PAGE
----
My first editorial letter was for my young adult novel Lost It. I’d talked to my editor (Michelle Nagler) on the phone about the book weeks before the letter arrived, so I knew what was coming. There wasn’t anything weird or random, like, Hey Kristen, can you change all your bear safety advice and replace it with alligator safety advice. Though, to be honest, I easily could have done that, because, for some reason, I know a lot about how to avoid animal attacks. Michelle’s letter started off talking about how much she liked the book and how much she believed in the project the novel had undertaken. (I wanted to write a book where the character had a positive, first-time sexual experience.) And when the letter began suggesting possible changes, I really appreciated the feedback. I took every single one of her suggestions. She’d connected with the book and her vision and my vision meshed. Sara (my agent) did such a good job finding the book its perfect home that I didn’t have to wrestle with somebody who saw a different direction for the book. I feel very lucky. I’ve had three very different and very fantastic editors: Michelle Nagler, Jennifer Klonsky, and Wendy Loggia. It’s not just their feedback that’s incredibly nourishing and addicting, but their enthusiasm as well.
But I don’t want to make things sound too easy. My editorial letter for my first middle-grade novel was a little more intense. The novel, Camille McPhee Fell Under the Bus, actually began as a collection of short stories, and to turn it into a novel required a great deal of work. I’d accomplished that by the time Wendy (my editor at Random House) bought it. But she saw so many ways to improve the story. She wanted the mother to be more involved. She wanted more scenes with Camille at school. She wanted the disastrous school play to take a different tack. She wanted the story to make it clear that Camille was merely quirky and that she didn’t suffer from some sort of serious cognitive impairment. (Since Camille is largely based upon myself in elementary school that suggestion stung a little. Of course she’s just quirky! It’s not that hard to fall underneath your school bus.)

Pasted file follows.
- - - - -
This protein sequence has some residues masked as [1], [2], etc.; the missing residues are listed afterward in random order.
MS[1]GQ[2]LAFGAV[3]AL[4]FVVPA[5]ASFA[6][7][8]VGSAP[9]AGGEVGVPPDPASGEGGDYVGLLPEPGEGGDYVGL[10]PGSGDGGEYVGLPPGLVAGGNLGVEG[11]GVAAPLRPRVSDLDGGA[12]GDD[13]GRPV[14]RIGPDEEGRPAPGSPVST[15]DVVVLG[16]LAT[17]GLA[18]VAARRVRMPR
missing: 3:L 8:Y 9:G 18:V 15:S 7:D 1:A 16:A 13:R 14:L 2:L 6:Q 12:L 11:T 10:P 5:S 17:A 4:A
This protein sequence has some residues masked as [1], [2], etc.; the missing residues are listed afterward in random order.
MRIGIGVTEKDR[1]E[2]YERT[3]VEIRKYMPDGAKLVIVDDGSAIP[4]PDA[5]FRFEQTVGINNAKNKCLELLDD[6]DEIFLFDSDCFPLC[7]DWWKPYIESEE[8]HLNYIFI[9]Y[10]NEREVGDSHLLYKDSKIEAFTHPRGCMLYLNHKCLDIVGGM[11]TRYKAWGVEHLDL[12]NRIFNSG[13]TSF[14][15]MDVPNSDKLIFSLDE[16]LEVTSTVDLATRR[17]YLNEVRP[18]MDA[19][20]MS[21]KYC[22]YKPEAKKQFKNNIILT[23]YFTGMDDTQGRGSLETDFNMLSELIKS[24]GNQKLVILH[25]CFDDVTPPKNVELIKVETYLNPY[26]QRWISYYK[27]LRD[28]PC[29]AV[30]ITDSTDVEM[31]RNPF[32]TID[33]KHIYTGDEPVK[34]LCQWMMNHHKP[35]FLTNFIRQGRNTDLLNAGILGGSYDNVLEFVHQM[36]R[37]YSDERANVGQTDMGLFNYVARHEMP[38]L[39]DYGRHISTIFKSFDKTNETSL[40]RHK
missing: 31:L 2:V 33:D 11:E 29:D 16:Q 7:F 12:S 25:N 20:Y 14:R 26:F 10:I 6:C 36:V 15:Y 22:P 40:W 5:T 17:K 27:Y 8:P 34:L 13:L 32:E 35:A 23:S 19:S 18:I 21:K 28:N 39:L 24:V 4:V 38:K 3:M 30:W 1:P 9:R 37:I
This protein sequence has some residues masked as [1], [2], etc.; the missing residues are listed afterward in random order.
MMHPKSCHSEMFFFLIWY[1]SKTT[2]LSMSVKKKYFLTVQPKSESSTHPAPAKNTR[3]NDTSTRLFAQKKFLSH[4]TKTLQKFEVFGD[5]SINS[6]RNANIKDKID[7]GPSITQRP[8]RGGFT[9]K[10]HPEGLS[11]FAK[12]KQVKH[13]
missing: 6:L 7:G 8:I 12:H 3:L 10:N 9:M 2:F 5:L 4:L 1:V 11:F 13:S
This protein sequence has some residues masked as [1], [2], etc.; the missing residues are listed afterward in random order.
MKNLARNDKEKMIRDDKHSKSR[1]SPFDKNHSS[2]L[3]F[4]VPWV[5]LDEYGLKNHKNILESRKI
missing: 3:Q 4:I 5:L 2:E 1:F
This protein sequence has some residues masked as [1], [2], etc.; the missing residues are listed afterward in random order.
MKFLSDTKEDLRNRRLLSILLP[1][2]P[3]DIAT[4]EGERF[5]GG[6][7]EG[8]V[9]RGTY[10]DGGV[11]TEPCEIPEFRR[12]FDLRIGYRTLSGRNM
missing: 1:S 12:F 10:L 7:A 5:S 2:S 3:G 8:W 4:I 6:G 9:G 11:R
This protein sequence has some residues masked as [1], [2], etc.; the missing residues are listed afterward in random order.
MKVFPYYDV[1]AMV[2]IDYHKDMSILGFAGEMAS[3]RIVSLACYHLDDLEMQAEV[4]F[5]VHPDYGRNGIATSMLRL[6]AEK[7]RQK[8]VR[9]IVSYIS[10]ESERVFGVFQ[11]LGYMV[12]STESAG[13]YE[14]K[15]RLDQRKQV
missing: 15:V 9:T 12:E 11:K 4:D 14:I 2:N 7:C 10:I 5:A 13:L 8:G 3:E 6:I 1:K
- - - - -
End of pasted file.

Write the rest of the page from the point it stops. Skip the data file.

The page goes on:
After I read Wendy’s letter, I needed to lie down right away. I could see the work before me and I felt a little overwhelmed. At first, I didn’t touch the book. I kept (obsessively) rereading her letter. Around day three, I devoured the marked-up manuscript. I did this over and over. Then I went back to the letter. Finally, on the seventh day, I got to work. And I worked. And I worked. And I worked. It was five or six weeks of cookie-fueled, computer-focused, antisocial, pajama-clad, over-caffeinated, under-showered productivity. I ended up going through one more small round of revisions with Wendy, and I’m thrilled with the results. Camille McPhee Fell Under the Bus is the first book I wrote and it also happens to be filled with so many things that I find interesting: dingos, blood sugar disorders, fourth graders, Idaho, cats, Clint Eastwood. It will be out in summer 2009. I’m very lucky. And happy. And, at the moment, moderately caffeinated and freshly showered.